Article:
#1: Newark Star-Ledger
RU recruitment wows star DT right from
Wednesday, February 06, 2008
BY TOM LUICCI
Scott Vallone heard the noise immediately but pretended
not to notice, doing his best to pay rapt attention as Boston
College football coach Jeff Jagodzinksi and assistant Bill McGovern,
his recruiting ace, made their pitch.
But if the sounds were possible
to ignore, the sight was not. A helicopter had just landed on
the practice field at St. Anthony High School in South Huntington,
N.Y., and moments after it did, Rutgers head coach Greg Schiano
and assistant Kyle Flood emerged from it.
Rutgers coach "Greg" Schiano routinely lands near high
schools in helicopters in attempt to impress prospective football
Vallone and the two Boston College coaches only had to
glance outside of the room they were meeting in at the time to
notice the splashy entrance.
"I just looked at the two of them and said 'sorry,'"
said Vallone, the top-rated defensive tackle in New York state.
"They just kind of looked at each other and tried to smile.
"I was a little embarrassed. It was awkward at first.
But I have to admit: It was pretty impressive."
Maybe Schiano's sense of timing that day last spring didn't
seal the deal with the 6-3, 267-pound Vallone. But it probably
Rated the nation's No. 32 defensive lineman by SuperPrep
Magazine, and labeled "one of the top five prospects in
New York State," by Tom Lemming of Prep Football Report
and CSTV, Vallone is one of the headliners in Schiano's latest
recruiting class that will be officially unveiled today.
That class currently numbers 18, though three -- offensive
lineman Art Forst, WR Keith Stroud and quarterback Steve Shimko
-- have already enrolled in school and will be able to participate
in spring practice. The remaining 15 are expected to make their
commitments official today, the start of the National Letter
of Intent signing period.
"I was pretty much down to Rutgers and Boston College
at the time," Vallone said. "I don't know if the helicopter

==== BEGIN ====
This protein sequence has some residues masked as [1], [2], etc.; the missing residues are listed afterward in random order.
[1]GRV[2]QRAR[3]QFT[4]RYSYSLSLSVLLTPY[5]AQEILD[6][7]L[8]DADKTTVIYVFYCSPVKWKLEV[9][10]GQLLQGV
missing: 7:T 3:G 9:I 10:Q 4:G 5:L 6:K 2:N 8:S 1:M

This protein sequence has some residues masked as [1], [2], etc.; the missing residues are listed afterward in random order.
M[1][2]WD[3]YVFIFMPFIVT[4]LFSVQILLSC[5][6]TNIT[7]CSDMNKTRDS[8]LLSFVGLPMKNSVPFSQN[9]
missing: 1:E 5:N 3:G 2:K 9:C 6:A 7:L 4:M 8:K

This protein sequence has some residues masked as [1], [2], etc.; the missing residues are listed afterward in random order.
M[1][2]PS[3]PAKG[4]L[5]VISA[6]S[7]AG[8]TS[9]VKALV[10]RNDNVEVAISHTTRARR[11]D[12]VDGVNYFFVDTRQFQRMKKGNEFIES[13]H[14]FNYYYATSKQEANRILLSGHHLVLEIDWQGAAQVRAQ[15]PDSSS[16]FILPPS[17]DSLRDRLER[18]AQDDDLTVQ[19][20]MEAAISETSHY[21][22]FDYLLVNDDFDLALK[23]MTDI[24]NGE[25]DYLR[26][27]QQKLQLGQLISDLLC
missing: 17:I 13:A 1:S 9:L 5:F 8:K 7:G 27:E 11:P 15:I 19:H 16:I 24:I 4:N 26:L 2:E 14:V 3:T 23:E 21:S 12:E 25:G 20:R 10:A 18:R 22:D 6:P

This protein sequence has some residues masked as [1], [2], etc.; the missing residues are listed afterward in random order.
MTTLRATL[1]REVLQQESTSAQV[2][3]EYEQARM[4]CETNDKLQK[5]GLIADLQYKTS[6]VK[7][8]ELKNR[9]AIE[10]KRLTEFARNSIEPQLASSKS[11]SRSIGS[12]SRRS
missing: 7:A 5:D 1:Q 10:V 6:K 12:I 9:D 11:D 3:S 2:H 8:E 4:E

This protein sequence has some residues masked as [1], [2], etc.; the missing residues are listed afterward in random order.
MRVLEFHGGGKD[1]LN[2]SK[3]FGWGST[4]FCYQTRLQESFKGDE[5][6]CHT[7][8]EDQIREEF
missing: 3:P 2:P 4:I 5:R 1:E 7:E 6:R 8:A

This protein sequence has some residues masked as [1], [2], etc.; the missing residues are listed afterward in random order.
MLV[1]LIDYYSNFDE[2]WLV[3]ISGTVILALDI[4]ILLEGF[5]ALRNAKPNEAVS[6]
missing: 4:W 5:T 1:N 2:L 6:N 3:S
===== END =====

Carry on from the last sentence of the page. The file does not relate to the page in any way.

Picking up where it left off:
trip made a difference. In fact, I had to hear about it the next
few days in school. Guys would pass me by with their arms out
pretending to be airplanes.
"It was more that coach Schiano showed so much personal
interest in me and we hit it off. He's a coach I am going to
enjoy playing for."
Vallone, who also considered Maryland and Virginia, is
exactly the type of Long Island star that Boston College and
Syracuse seemed to have exclusive rights to the previous decade.
That was before Schiano extended "the state of Rutgers"
in his recruiting -- in part because of increasing reliance on
a helicopter that enables him to make several stops in a day.
"If Scott Vallone is playing in North Jersey, Michigan,
Notre Dame and all the big schools are all over him," MSG
high school guru Mike Quick said. "Long Island doesn't have
that reputation. But I'm telling you, he has a chance to be special."
Quick was sold during a game in Vallone's junior year against
Iona Prep in New Rochelle, N.Y.
"As good a series as I've ever seen a defensive player
have," he said. "On the first play they run a sweep
away from him and he does a swim move on the offensive lineman
and it's like he's shot out of a cannon. He gets the running
back for a four-yard loss. That's when I knew he was a difference
St. Anthony coach Rich Reichert picks up the series from
"The next play he gets a sack, then they run a trap
and he blows up the fullback, and then on fourth down he blocks
the punt," Reichert said. "It was pretty impressive."